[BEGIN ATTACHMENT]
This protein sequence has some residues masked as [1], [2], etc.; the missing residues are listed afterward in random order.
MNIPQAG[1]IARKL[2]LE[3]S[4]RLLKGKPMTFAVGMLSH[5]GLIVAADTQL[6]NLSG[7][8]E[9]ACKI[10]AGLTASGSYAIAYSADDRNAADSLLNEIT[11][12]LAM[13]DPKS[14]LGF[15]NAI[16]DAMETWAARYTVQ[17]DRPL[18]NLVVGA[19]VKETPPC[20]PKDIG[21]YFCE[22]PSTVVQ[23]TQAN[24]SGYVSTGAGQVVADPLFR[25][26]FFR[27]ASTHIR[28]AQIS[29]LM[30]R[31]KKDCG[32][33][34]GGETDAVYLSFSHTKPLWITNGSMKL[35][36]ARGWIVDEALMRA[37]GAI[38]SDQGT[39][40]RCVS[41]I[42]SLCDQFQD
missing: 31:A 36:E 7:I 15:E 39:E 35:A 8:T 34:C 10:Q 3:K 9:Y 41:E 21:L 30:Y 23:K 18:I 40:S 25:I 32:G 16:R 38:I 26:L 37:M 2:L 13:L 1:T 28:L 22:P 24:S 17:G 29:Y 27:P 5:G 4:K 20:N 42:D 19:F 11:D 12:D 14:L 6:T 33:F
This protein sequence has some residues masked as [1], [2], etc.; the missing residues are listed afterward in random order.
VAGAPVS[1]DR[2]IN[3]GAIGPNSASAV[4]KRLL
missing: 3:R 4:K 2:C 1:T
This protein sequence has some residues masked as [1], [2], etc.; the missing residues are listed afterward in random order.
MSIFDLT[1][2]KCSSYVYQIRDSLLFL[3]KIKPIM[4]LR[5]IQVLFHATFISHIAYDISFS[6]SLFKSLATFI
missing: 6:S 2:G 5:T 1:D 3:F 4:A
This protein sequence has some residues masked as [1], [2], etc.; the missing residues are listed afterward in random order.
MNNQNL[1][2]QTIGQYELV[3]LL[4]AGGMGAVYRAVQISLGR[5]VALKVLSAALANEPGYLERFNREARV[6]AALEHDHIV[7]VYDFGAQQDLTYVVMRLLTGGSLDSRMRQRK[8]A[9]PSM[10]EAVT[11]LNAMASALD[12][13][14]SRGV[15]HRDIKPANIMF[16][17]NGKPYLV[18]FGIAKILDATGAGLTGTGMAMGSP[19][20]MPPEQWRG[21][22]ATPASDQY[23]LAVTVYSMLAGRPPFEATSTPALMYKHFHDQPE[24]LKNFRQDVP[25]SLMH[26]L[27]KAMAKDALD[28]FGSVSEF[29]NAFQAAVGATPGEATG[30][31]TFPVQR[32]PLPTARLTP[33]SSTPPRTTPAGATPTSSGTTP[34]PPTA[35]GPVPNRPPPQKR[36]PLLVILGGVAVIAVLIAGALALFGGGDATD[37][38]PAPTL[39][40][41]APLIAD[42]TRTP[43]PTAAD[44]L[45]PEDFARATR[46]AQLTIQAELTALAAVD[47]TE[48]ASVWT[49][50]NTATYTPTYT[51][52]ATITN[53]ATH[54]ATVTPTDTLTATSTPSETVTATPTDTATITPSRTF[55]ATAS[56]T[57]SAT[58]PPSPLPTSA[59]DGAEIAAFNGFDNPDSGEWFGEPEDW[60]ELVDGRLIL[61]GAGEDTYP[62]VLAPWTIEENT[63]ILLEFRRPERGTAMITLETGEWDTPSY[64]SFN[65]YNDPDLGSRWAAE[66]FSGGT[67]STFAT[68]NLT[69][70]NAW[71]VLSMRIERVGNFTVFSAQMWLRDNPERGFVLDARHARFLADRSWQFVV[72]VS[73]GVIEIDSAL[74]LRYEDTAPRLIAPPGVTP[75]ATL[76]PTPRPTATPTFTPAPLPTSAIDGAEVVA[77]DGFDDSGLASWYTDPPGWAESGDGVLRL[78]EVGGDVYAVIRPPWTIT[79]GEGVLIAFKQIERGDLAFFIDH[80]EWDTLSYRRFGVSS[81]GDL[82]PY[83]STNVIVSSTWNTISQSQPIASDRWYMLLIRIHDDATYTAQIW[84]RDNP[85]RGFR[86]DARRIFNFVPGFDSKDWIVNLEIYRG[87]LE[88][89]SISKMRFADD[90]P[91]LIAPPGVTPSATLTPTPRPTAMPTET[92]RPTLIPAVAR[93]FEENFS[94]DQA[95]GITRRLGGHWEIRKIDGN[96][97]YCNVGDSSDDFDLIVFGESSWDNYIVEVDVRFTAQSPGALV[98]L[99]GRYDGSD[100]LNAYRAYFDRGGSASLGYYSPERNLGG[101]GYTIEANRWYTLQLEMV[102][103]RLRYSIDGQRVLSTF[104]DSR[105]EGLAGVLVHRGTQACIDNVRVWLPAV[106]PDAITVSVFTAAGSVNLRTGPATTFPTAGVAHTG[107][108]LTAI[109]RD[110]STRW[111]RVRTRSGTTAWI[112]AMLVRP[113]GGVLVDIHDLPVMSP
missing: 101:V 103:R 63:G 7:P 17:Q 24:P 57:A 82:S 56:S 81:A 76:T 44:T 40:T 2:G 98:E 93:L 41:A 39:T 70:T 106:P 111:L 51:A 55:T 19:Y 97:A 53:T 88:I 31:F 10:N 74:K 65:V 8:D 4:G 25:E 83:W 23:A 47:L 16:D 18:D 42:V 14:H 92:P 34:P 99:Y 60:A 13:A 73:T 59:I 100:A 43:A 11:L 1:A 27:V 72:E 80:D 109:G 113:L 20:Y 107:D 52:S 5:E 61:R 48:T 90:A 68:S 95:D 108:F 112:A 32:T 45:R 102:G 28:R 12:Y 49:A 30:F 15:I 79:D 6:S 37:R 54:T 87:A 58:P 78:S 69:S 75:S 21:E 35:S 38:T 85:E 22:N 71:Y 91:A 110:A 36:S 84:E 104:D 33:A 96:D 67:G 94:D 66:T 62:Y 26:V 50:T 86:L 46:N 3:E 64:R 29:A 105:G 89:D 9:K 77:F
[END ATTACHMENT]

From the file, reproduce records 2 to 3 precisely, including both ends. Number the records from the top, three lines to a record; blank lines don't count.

This protein sequence has some residues masked as [1], [2], etc.; the missing residues are listed afterward in random order.
VAGAPVS[1]DR[2]IN[3]GAIGPNSASAV[4]KRLL
missing: 3:R 4:K 2:C 1:T
This protein sequence has some residues masked as [1], [2], etc.; the missing residues are listed afterward in random order.
MSIFDLT[1][2]KCSSYVYQIRDSLLFL[3]KIKPIM[4]LR[5]IQVLFHATFISHIAYDISFS[6]SLFKSLATFI
missing: 6:S 2:G 5:T 1:D 3:F 4:A